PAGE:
With the announcement in 2017 that all new cars sold from 2040 onwards will be electric, as petrol and diesel models are banned, the future of the automotive industry is shaping up to be exciting. While this move should reduce carbon emissions, improve air quality and make the world a greener place, there are still many challenges and issues it could introduce. One of these may be around disabled drivers and passengers.
The Current Range of Electric Vehicles
More and more electric vehicles (EVs) are being produced as manufacturers start preparing for the 2040 ban and reacting to changing consumer habits. Currently there are only four electric car options available on the Motability scheme, the first of which was the Nissan Leaf, that has now been joined by the Hyundai IONIQ, Toyota Auris and Yaris.
Even though there are many more EVs on the market, the range available at the moment is pretty poor for disabled drivers and passengers. Presumably it will increase as the output of EVs does though.
Bigger Cars Will Be Needed
Most electric cars are small, compact models, with only a handful of fully-electric SUVsavailable. For city driving and short commutes this makes sense but for disabled passengers and drivers who need space for the likes of Mobility Solutions scooters and other aids, it’s less than ideal.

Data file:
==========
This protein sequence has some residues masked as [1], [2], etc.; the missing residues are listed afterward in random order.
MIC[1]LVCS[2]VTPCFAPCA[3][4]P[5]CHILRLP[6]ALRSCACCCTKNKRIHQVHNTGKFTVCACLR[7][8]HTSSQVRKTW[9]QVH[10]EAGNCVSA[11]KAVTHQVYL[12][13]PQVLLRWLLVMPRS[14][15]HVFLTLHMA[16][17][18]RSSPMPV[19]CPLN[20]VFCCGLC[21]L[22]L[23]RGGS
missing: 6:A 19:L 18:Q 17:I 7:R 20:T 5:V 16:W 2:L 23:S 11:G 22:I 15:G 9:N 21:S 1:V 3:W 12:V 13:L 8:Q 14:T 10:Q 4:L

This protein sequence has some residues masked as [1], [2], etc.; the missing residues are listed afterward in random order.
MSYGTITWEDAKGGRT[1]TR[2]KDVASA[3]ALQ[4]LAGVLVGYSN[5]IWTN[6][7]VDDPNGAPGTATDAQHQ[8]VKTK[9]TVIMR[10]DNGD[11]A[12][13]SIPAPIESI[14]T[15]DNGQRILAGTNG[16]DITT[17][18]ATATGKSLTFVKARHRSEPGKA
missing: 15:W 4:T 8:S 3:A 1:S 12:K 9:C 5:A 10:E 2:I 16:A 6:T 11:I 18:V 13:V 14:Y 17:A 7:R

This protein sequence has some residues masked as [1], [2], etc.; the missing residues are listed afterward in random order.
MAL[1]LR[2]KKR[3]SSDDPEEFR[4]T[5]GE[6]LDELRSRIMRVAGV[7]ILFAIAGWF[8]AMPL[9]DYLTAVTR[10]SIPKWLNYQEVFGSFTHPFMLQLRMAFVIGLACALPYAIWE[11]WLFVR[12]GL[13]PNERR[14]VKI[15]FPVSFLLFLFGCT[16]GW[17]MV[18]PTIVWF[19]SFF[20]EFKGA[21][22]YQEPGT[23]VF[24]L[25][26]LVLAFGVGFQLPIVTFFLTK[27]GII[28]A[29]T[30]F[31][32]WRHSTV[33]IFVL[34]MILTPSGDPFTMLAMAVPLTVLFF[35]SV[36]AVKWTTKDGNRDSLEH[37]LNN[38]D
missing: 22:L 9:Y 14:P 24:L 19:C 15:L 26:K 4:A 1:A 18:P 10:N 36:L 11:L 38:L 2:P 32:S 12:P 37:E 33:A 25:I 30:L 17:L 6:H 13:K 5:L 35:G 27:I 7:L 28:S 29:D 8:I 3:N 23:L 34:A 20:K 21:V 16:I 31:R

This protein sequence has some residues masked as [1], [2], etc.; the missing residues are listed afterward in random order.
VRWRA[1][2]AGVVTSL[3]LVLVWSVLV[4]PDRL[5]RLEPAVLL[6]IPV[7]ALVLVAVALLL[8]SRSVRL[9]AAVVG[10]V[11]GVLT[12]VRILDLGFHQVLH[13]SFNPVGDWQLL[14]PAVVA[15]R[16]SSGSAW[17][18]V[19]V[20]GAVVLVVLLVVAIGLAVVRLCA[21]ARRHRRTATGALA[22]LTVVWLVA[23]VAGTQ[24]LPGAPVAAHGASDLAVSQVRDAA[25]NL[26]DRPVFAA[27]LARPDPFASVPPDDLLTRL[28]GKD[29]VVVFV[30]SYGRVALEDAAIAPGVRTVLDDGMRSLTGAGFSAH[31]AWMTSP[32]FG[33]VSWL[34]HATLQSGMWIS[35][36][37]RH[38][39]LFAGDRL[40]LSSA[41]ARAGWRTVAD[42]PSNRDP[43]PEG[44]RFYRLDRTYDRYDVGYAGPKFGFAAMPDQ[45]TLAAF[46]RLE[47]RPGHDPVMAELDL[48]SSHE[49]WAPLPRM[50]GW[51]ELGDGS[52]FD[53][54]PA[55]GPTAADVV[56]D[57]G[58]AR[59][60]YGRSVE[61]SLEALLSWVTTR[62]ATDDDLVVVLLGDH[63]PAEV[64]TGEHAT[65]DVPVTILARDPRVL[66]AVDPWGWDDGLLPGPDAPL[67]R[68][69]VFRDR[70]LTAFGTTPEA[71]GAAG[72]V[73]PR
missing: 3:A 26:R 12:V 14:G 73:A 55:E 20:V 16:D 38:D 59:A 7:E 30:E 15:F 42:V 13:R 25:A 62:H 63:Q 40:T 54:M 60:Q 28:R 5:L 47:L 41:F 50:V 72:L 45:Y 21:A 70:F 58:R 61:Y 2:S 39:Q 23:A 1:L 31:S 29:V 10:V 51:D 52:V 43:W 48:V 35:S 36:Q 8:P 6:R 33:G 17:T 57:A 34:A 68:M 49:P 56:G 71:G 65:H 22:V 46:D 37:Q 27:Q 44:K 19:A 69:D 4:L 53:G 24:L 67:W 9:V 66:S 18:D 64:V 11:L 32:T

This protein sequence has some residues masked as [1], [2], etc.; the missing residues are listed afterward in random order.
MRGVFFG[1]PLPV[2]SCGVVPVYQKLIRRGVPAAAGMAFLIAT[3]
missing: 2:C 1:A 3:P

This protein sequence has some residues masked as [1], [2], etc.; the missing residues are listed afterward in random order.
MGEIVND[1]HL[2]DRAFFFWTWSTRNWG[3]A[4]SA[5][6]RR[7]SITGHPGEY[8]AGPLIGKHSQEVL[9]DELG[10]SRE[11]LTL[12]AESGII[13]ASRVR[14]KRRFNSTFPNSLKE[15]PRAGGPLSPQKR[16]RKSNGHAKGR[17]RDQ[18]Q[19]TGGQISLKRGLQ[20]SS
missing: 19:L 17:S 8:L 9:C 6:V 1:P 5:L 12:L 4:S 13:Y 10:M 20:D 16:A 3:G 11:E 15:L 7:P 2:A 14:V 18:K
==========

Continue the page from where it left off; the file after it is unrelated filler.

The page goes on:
If the future of cars is going to be electric, then a greater range and models that are designed with space and accessibility for disabled passengers and drivers could reduce such an issue.
Increasing Costs and Logistics
Currently most EVs cost more than their petrol or diesel counterparts. This can be offset in the long run by all the savings drivers should make from not having to pay for petrol or diesel. However, there are other costs to consider, such as for a charging points and the logistics of how easy it will be for disabled drivers to charge EVs. Will the Motability scheme adapt to include these rising costs or not?
Potential Benefits of Self-Driving Technology
Another focus for future cars looks to be in the development of self-driving technology. This could prove highly beneficial for many disabled drivers, by automating many areas of driving they may struggle with. Already assisted parking and other features are changing driving on our roads and further advances could make getting in and controlling a car a whole lot easier in the coming years.
There are various challenges and opportunities for the future of cars which will affect the disability automotive industry in many ways.